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So instead of assuming that the velocity $c$ is a maximal velocity, proving that while assuming $E=mc^2$.

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Intuitively, I would say no. Mass-energy equivalence can be deduced from special relativity and probably from other (incorrect) theories too. – Noldorin Nov 24 '10 at 15:48
assuming that the velocity c is a maximal velocity is not needed to obtain Lorenz transformations and SRT. Einstein deduces that from Clerk-Maxwell equations and "assumption that c=const is the basis of STR" is kind of useful folklore with mainly education purposes. – kakaz Mar 10 '11 at 13:46

3 Answers 3

Usually, the cornerstone of Special Relativity is the constancy of the speed-of-light: form this fact alone, much of Special Relativity can be "deduced". (For a very interesting article about this point, see Relativity without light, by David Mermin.)

Further, this formula for energy is just an approximation of the fully relativistic expression, cf Mass-Energy Equivalence.

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$E = mc^2$ is not even an approximation, it's just a special case that applies only when $p = 0$. – David Z Nov 25 '10 at 5:05
@David: I had the low speed expansion in mind when i made the comment above — of course, the case where $p = 0$ is contained in this expansion. ;-) – Daniel Nov 25 '10 at 5:16
@Daniel: OK, I suppose I could have phrased that better. The point I wanted to make is that $E = mc^2$ is completely inaccurate at relativistic speeds. Yes, it is a valid approximation when $v \ll c$, but if you're going to call it an approximation at all, you really should include the domain of applicability. Otherwise you might wind up confusing people into thinking that $E = mc^2$ applies in every case. – David Z Nov 26 '10 at 2:30
Um, I never understood why people talk about approximations when considering $E = mc^2$. The equation holds in full generality but the $m$ in Einstein's equation is not an invariant mass but an apparent mass. It's very confusing when people try to interpret that $m$ as invariant mass and the whole equation as either some approximation or else just to be valid in the particle's own reference frame (where both concepts of mass coincide). – Marek Nov 26 '10 at 17:37
@Marek: in modern physics parlance, nobody (to leading order :-P) uses relativistic (or "apparent") mass anymore. $m$ always means rest mass. Instead of relativistic mass, you talk about energy, or $E / c^2$ if you are concerned about units. (And of course, laypeople will always consider $m$ to be rest mass) – David Z Nov 27 '10 at 4:28

These two concepts are not related at all, so it's not possible to deduce anything either way.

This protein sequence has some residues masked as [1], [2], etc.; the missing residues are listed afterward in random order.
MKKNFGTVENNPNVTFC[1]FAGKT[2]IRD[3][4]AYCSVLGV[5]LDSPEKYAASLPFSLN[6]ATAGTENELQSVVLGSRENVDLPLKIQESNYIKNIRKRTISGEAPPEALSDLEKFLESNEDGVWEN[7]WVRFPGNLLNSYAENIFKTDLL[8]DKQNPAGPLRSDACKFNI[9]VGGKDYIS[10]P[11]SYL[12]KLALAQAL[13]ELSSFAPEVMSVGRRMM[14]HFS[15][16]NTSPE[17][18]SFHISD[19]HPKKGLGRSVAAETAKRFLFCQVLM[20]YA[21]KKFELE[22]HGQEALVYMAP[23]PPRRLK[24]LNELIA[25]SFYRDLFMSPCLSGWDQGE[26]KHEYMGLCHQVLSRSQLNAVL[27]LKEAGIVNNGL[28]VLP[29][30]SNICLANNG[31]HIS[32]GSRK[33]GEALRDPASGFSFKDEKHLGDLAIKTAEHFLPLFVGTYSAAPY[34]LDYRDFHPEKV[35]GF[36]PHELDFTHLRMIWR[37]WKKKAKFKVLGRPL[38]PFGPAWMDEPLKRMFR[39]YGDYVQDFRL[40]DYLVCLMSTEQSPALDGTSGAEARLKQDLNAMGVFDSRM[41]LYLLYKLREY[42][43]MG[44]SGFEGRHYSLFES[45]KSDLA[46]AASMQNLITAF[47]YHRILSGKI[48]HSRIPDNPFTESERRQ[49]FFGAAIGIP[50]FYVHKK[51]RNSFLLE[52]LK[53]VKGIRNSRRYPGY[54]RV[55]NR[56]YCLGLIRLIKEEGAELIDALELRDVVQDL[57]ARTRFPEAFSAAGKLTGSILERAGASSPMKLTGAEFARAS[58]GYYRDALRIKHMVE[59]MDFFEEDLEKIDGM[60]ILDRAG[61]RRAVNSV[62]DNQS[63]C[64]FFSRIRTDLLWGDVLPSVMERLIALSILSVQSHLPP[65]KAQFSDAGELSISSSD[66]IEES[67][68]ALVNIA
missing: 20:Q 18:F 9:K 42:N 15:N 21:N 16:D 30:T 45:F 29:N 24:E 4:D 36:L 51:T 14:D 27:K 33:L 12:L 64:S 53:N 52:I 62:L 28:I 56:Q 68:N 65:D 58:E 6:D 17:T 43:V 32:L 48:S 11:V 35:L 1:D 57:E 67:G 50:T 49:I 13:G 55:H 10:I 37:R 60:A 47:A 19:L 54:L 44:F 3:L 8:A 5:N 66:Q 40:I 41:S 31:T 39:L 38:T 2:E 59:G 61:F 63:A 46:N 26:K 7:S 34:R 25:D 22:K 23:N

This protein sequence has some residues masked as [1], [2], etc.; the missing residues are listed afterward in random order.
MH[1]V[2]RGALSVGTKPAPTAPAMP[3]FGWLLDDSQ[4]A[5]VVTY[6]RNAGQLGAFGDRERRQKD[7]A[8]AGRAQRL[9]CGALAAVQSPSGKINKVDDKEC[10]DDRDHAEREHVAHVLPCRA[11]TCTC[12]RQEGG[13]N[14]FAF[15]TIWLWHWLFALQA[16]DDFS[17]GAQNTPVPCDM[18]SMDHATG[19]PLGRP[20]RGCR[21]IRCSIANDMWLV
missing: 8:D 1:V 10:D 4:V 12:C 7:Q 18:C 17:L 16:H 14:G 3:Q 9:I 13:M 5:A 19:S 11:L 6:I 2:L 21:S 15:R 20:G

Special relativity in its bare form talks only about space-time, i.e. geometry. You don't have any energy or mass there without first somehow postulating what it is.

For the reverse direction: you can't really deduce anything about SR from $E = mc^2$ because $E$ and $m$ could be anything (in particular you don't know whether $E$ is a component of a four-momentum $p$ or something completely different). And even if you knew what $E$ and $m$ was that would still give you no clue about what $c$ is (and that it should be constant in every inertial frame).

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Isn't special relativity all in a "flat" space, i.e. without geometry. And E=mc² appears in special relativity, which can be deduced from the invariance of c. In other words, I think your answer is wrong. – Frédéric Grosshans Nov 24 '10 at 18:29
"without geometry" isn't quite right. While Minkowski space has no curvature, it DOES have a novel geometric feature--its inner product is not positive definite. In fact, you can work out all of the properties of special relativity from knowing that the inner product of the time time basis vector is negative, the inner product of all other basis vectors is positive, and the spacetime is flat. Though it should be noted that this structure is just a restatement of the constancy of the speed of light. – Jerry Schirmer Nov 24 '10 at 20:09
@Frédéric: flat space does have a geometry. You have rotations and translations there (in Euclidean space). In Lorentz space you have boost (which is an imaginary rotation). So there is lot of geometry even in flat space! Arguably, most of the geometry people think about comes from flat spaces (just think about all the problems with triangles, parallel lines, etc., etc.). – Marek Nov 25 '10 at 0:12
@Frédéric: as to the mass: yes, it can be deduced if you tell me what $E$ and $m$ is. You can also deduce lot of properties of quantum field theory just by using Lorentz (and Poicare) invariance, if you tell me, what quantum mechanics is. But special relativity at its core is just about geometry. No mass, no energy, no quanta... That is special stuff built on top of it. – Marek Nov 25 '10 at 0:14

Here is a quick result that might interest you:

Let's begin from the equation of relativistic energy in terms of the rest mass, $m_0$, $E=\gamma m_oc^2$, then by inserting $\gamma = \sqrt{\frac{1}{1-\frac{v^2}{c^2}}}$, we find:




which is the equation that relates relativistic energy and momentum. So maybe the best we can say is if you start from the equations $E^2=(E_0)^2+p^2c^2$, and $E=\gamma m_oc^2$, we can derive the Lorentz contraction.

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+1 This answer might not appear right or the reasoning might be circular, but at least it is an honest attempt to answer the question rather than evade it. – user346 Dec 13 '10 at 4:27

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